Friday, February 15, 2019
Tags Posts tagged with "Summer"



Spike looks debonair wearing his amber flea collar.  We got it at Healing TouchVets in Sherman Oaks. His vet there, Audra MacCorkle, DVM, wears an amber bracelet, as do many of her vet techs and patients.

Baltic amber collars are the latest “thing” in flea control. We aren’t talking about golden globs of transparent resin with insects trapped inside. We’re talking about small, irregular, milky gold and toast brown pebbles. The amber strung on cotton thread and attached to an adjustable leather strap and buckle. Reportedly, the longer the dog wears the collar, the better it works.

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Dog scratching fleas
Photo credit: © Luzpower |

The higher the temperature gets, the more anxious I get about fleas. Once the temperature hits the 70 to 90 degree range, conditions are ripe for fleas to hatch.

When you have a dog who is itchy, scratchy and licky in the best of times, fleas make life so much more complicated. Fleas are the most common source of itchiness in a dog, and thus what a vet will zoom in on first. Visit after visit last year, I debated with Spike’s vet what to do about his constant paw-licking, rump-chewing and scratching. I was leaning heavily toward allergy testing.

Our vet focused on flea control. We would turn Spike over and, sure enough, a flea or two could be seen. She pointed out that even if Spike had allergies, we’d still have to deal with the fleas.

Dogs and heat

Ugh! It’s going to be a hot day in L.A.!

For starters, today is the summer solstice, the longest day of the year. We’re going to get 15 hours of sunshine. With temperatures of 110 degrees or more predicted, it could be a day of record-breaking heat. Dogs and heat can be a fatal mix.

I’m rethinking our routines before taking Spike outdoors today.

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It’s hotter than an Elvis Presley hound dawg these days.

Bobbing for hot dogs is just the kind of cool dog games to fight summer heat. All it takes is a tub, some cool water and package of hot dogs, cut up.

The size of the tub and the amount of water should vary with the size of your dog. Sporting dogs — retrievers and spaniels, for example — take to this like ducks to water.  You can make the water deeper for them. Small dogs will need shallower water. If your tub has see-through sides, all the better.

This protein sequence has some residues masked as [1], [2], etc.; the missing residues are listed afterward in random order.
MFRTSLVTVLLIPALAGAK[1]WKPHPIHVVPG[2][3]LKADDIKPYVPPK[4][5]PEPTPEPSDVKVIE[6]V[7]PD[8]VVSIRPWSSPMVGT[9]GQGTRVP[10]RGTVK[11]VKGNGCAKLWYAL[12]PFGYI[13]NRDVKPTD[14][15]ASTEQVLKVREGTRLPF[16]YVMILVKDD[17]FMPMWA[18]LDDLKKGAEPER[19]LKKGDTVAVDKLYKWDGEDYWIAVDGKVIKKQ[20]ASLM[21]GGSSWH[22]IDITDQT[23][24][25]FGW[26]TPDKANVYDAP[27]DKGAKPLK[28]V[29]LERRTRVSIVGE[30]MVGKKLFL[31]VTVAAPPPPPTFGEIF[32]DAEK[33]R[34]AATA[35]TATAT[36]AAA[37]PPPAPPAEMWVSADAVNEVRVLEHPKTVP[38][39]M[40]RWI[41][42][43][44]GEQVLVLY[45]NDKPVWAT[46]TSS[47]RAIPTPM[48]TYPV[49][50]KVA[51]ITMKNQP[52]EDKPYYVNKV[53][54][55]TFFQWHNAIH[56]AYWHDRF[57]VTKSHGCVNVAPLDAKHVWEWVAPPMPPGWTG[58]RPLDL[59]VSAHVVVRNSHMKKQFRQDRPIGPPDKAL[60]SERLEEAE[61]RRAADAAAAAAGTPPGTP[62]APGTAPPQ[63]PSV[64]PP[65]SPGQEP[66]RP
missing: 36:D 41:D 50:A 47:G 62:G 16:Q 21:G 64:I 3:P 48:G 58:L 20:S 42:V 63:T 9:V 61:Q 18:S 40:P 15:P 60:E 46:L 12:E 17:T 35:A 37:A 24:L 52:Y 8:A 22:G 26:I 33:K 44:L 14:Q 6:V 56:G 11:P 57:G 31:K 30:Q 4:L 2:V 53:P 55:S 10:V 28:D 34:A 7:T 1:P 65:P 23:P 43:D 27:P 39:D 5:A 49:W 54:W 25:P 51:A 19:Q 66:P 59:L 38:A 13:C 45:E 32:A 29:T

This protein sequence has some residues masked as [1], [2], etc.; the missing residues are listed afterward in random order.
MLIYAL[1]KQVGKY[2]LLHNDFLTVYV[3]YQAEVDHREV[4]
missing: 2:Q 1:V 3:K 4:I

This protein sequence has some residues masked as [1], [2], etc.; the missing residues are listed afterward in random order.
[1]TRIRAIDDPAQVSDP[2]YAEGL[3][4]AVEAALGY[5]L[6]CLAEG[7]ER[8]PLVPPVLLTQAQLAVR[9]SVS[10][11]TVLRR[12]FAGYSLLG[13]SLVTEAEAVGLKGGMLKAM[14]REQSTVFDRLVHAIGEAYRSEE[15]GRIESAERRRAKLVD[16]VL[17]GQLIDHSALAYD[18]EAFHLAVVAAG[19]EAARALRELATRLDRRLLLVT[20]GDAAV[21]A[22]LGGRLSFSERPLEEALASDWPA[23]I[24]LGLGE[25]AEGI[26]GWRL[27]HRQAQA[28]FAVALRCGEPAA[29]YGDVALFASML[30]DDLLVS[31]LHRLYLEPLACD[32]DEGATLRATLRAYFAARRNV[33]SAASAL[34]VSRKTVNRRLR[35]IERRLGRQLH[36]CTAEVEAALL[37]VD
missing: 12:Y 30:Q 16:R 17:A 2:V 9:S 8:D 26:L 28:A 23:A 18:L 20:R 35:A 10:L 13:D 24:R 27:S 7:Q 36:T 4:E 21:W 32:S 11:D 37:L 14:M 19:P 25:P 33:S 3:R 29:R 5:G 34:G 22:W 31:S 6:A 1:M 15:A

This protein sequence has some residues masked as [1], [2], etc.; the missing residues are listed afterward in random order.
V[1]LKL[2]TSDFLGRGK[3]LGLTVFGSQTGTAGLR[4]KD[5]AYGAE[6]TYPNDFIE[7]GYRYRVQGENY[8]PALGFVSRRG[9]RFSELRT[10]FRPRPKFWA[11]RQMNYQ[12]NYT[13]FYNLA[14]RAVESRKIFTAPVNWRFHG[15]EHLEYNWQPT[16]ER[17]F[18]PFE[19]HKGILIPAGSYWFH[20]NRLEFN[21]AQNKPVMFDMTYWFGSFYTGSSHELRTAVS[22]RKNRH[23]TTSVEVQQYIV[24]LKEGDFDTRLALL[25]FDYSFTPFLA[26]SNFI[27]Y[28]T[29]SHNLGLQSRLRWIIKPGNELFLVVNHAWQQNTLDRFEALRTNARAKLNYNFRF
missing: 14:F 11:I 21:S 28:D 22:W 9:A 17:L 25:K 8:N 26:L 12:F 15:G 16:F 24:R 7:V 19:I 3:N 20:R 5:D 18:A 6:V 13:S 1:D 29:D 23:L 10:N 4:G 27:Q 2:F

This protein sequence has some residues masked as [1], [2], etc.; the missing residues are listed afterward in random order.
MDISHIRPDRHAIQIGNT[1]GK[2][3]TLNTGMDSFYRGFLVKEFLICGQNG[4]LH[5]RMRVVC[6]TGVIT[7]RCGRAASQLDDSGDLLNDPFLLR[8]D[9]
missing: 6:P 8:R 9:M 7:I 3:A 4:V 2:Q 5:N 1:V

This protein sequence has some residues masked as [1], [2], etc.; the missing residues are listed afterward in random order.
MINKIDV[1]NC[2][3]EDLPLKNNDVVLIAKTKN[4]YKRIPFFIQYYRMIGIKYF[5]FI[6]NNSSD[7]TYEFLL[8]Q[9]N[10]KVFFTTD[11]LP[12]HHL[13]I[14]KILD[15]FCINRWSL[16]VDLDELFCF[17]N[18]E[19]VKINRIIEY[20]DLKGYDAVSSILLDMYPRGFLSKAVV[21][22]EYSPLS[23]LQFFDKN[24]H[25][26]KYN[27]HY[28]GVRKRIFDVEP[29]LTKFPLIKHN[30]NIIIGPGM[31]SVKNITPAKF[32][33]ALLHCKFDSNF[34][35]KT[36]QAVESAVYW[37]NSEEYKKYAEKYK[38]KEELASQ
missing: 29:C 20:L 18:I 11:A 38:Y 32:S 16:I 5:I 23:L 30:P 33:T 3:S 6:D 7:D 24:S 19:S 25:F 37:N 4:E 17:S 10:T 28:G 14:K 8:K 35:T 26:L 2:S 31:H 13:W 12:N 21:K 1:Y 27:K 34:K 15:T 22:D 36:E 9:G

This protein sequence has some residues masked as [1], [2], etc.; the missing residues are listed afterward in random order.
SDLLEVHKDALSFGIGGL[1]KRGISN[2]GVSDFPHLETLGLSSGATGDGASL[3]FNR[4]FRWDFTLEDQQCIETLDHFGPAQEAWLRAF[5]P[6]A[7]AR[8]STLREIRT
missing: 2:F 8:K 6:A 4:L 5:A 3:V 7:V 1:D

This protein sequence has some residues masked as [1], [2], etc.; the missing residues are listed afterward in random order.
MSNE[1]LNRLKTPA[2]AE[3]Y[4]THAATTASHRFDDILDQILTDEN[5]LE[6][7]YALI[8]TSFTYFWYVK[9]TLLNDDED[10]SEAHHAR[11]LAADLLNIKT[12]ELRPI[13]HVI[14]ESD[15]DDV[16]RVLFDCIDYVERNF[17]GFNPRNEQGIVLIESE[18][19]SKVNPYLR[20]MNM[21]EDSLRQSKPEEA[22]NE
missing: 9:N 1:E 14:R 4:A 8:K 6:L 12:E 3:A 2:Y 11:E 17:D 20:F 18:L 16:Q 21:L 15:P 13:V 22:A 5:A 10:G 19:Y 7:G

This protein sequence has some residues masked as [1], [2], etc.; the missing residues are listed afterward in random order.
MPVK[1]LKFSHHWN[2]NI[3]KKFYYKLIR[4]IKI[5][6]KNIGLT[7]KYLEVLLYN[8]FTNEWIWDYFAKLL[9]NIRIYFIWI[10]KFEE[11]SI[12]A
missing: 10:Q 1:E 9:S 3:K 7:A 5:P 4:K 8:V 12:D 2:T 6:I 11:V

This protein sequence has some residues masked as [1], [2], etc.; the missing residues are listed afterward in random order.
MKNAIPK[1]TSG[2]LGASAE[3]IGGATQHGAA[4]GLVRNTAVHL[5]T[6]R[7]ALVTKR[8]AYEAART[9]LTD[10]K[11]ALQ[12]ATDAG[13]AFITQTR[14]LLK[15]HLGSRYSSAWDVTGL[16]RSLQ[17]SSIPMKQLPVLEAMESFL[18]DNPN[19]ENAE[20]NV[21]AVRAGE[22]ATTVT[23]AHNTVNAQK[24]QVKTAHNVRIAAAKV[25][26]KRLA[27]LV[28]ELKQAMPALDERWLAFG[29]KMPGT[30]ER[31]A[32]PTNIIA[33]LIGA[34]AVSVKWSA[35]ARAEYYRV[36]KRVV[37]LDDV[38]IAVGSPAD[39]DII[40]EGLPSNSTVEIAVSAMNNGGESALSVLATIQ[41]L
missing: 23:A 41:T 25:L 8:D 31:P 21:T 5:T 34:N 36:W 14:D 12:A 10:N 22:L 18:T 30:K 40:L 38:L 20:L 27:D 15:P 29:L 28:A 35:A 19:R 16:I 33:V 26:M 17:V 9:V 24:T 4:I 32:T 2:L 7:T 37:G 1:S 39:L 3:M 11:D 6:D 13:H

Oh, say can you see that lost and terrified dog? Please make sure it’s not yours.

More dogs get loose and lost on the Fourth of July than any other holiday of the year. The boom and flash of fireworks make it terrifying. The festivities and coming and going of guests make it easy to miss your dog getting out a door or gate.

Here are our suggestions for keeping your dog safe on July 4:

  • Check your dog’s ID tags and collar. It’s easy to think, “My dog’s tags are fine.  I hear them clink all the time.” Tags come loose. Metal fasteners get pulled and strained. Collars age and get loose. It takes a minute or less to check — and it saves a lot of heartache later if your dog gets loose. Making sure that your dog’s license and identification tags are still attached and in good shape is something you should do at least monthly. Checking that his or her micro chip is in place between the shoulder blades is something that you should do every time you go to the vet. Lastly, be sure that your dog’s microchip is registered to your current address and has your current phone. It does no good if your lost dog is found, the microchip is checked and you can’t be reached.
  • Keep your dog in a safe space that he or she can’t escape from. This is especially important for dogs that get anxious about the loud noises of fireworks. Keeping your dog in a crate when fireworks start can be helpful. Other options are in a quiet room with the door shut. Put a sign on the door warning guests and family members not to open the door. Having a radio or stereo on playing soothing music can also be helpful.  Just be sure that you’re not tuned into the “1812 Overture” or other holiday-focused music.
  • Take your dog on a long walk. The exercise is calming. Being tired will help your dog sleep through the festivities or be less bothered by them.

These tips are quick and don’t take a lot of work or preparation. Your dog has no understanding of why the home front seems to be turning into a war zone. Whatever you can do will be a step to prevent your dog from becoming another holiday lost dog statistic.